Germanic Myths

Myth and Audiovisual Creation

15-17 October 2018

Rectorado de la Universidad de Alcalá

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The research group RECEPTION is pleased to announce the celebration of its fifth international conference, which is devoted to the study of the reception of Germanic mythology in audiovisual media. In this occasion, the conference “Myth and Audiovisual Creation: Germanic Myths” is one of the four branches of the 5th international conference on myth criticism, which will be held in UAH, UAM, UFV and UCM from 15th to 26th of October, 2018.

Throughout the conference, it will be analyzed the growing presence of Germanic myths in the creative languages that fuse image and sound, with a special focus on films, TV series, comic and video games. Their reception in opera or theatre will also be discussed, as well as their impact on contemporary art, which merges image and sound as in happenings, installations or performances.

Siegfried bathes in the blood of the dragon in Fritz Lang’s Die Nibelungen: Siegfried (1924)

With the term Germanic mythology, we refer to mythic narratives as used by the ancient Germanic peoples of Northern Europe before Christianity. This includes Anglo-Saxon mythology, German mythology, and Nordic or Scandinavian mythology.

There are endless examples that illustrate the reception of medieval written sources in contemporary audiovisual culture. The 13th-century medieval epic poem The Song of the Nibelungs, written in Middle High German, appears in one of the first silent films of the 20th century Die Nibelungen (1924), directed by Fritz Lang.

As of that moment, the mythic narrative merges with other sources such as the Scandinavian medieval Eddas. From then on, we can follow its growth and the interest generated in films such as Harald Reinl’s Die Nibelungen! (1967), or Uli Edel’s Dark Kingdom: The Dragon King (2004); as well as in video games such as Ring (1999), based on Richard Wagner’s interpretation of Nordic myths at the end of the 19th century with his opera tetralogy Der Ring der Nibelungen, which has been reinterpreted and staged in the 21th century by innovative artists such as the group La Fura Dels Baus (2009).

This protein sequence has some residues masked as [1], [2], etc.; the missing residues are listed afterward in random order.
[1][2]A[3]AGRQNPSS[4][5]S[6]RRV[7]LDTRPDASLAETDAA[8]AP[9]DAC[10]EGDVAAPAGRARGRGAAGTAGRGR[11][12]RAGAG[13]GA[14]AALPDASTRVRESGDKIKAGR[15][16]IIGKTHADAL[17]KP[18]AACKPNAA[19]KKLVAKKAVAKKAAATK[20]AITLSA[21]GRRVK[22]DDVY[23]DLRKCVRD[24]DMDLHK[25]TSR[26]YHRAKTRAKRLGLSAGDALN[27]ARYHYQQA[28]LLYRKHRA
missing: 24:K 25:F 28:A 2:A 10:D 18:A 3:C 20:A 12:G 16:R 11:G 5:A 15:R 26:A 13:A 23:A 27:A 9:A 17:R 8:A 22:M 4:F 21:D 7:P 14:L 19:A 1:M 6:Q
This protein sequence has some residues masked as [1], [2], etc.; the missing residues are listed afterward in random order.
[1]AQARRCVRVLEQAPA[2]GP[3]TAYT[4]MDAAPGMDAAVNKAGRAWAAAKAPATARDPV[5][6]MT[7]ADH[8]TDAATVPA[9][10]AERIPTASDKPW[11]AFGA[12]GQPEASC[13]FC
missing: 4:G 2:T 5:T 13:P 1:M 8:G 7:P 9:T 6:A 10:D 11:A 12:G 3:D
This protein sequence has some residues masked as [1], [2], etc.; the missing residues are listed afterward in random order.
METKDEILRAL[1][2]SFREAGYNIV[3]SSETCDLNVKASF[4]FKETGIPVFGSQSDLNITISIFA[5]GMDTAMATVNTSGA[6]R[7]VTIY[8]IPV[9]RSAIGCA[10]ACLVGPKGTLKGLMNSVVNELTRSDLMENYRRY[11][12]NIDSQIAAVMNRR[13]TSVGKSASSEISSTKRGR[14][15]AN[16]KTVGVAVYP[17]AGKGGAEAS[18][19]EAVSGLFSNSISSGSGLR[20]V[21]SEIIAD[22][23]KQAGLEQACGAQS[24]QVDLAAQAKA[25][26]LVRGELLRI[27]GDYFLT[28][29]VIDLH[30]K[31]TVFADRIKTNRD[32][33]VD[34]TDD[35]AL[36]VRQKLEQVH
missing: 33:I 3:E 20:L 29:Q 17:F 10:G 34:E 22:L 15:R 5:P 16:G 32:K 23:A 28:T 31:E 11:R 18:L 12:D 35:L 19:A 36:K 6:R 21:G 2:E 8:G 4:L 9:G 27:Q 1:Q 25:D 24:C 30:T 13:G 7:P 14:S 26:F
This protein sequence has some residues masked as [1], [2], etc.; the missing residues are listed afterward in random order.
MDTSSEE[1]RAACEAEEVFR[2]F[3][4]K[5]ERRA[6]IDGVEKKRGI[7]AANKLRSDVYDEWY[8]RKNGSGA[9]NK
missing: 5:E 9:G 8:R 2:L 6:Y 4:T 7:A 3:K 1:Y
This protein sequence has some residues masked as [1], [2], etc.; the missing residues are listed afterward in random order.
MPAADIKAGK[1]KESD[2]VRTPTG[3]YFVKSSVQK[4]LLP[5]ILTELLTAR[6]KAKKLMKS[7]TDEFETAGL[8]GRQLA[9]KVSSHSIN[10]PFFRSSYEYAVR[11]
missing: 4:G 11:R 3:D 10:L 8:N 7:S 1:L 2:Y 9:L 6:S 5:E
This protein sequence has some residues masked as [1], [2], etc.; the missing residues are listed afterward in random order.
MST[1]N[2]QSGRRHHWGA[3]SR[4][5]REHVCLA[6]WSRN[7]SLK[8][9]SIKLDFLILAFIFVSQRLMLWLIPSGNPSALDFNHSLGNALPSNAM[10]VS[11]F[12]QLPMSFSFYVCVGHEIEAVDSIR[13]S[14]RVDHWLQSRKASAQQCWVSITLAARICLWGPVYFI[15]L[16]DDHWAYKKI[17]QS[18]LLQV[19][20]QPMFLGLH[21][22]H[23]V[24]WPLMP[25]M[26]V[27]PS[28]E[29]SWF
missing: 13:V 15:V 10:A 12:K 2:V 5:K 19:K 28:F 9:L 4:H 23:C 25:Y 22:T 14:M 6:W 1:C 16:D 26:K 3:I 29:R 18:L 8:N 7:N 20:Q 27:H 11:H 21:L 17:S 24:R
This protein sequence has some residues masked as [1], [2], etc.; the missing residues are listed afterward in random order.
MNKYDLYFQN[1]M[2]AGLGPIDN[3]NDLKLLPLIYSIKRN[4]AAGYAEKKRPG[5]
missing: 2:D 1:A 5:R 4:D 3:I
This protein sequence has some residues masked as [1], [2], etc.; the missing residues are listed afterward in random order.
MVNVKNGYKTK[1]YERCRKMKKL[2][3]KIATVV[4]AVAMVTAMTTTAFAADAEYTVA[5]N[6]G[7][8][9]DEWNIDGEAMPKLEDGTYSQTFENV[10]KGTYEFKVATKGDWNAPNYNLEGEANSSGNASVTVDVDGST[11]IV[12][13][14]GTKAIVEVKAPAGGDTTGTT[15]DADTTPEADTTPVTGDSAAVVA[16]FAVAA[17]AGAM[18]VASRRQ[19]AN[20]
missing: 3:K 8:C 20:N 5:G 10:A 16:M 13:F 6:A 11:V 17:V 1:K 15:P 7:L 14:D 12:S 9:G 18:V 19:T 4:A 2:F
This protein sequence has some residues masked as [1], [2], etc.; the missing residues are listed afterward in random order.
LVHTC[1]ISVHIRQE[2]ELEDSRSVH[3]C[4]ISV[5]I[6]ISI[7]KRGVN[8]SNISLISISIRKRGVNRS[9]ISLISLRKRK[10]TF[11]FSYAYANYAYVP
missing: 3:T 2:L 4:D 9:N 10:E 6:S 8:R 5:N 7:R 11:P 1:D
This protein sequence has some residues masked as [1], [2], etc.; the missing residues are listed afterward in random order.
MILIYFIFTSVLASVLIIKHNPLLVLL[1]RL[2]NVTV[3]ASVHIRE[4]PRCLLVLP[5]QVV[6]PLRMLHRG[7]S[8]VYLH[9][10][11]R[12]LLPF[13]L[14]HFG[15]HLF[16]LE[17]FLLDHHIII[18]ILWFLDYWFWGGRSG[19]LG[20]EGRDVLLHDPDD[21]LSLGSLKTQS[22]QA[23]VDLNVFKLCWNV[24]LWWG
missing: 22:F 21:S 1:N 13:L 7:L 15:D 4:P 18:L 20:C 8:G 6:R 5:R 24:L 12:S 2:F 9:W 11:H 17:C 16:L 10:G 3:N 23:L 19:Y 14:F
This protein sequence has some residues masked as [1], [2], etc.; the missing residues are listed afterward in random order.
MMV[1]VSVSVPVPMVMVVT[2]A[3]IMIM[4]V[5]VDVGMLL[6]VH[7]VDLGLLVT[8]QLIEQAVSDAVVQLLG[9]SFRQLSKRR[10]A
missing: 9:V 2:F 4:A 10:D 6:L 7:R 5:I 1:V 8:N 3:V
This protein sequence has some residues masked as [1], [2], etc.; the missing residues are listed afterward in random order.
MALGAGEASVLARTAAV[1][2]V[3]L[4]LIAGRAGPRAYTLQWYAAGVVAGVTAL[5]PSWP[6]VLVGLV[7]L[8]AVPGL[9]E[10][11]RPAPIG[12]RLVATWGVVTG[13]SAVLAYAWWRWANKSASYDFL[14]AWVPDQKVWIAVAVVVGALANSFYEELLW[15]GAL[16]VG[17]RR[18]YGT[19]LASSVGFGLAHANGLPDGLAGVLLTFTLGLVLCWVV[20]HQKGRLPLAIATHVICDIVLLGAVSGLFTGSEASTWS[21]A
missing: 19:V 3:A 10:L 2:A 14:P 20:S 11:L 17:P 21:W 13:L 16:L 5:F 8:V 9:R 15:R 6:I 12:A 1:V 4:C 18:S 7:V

Der Ring des Nibelungen (Richard Wagner) in the La Fura dels Baus’s production (2007)

Less related to the aforementioned epic poem and more with the Nordic mythology included in medieval Scandinavian texts such as the Eddas, the Völuspá or the Anglo-Saxon poem Beowulf, we find at the cinema and in TV series a large number of audiovisual products based on J.R.R. Tolkien’s novel from 1954 The Lord of the Rings. Among these Peter Jackson’s well-known film series of the same name stands out, as well as the countless video games born out of it (The Elder Scrolls, 1994-2013, etc.), or TV series with a strong social impact such as Benioff and Weiss’ Game of Thrones (2011-2017).

During the conference a special attention will be paid to Germanic myths related to nature: animals and plants (the dragons Nidhogg or Fafnir, the tree Yggdrasil, the wolves Fenrir or Sköll, the serpent Jörmungandr, Odin’s ravens or the squirrel Ratatösk); gods related to the earth or with natural phenomena (Thor, Dagr, Nótt, Sol); beings that represent the earth or that live beneath it (Erda, Norns, Nibelungs); or places associated with cosmology (Asgard, Heimdall, Niflheim, Muspelheim, Helheim, Alfheim, Svartálfaheim, Midgard).

Vikings (Michael Hirst, 2013 —)

Game of Thrones (Benioff/Weiss, 2011—)

The importance of translation as an essential mediator in the reception of Germanic mythology in the audiovisual media through new technologies will also be discussed, especially with regard to audiovisual translation: film dubbing and subtitling, and video game localization.

Finally, during the event, the importance of the narrative and expressive function of music in the audiovisual media will also be analyzed, not only that of the film and TV soundtrack but also, and above all, that of video games, where important creative and compositional breakthroughs are currently taking place.

Therefore, proposals addressing the issues mentioned above are welcomed. In particular, submissions should engage with the following topics:

  • The trace of Germanic mythology in contemporary scenic arts: opera, theatre, happening, and performance.
  • The reception of Germanic mythology in films, television, and video games.
  • Ecocritical studies about the role of Nature in the present conception and reception of Germanic mythology.
  • Translation as mediation in the reception of audiovisual services: dubbing, subtitling, and localization.
  • The significance of images in the (new) reception of Germanic mythology through comics and graphic novels.
  • The narrative and expressive role of music in the reception of Germanic mythology in audiovisual productions. The relevance of soundtracks in films, television, and video games.

Valkyrie Profile (Playstation/Tri-Ace/Enix, 1999-2006)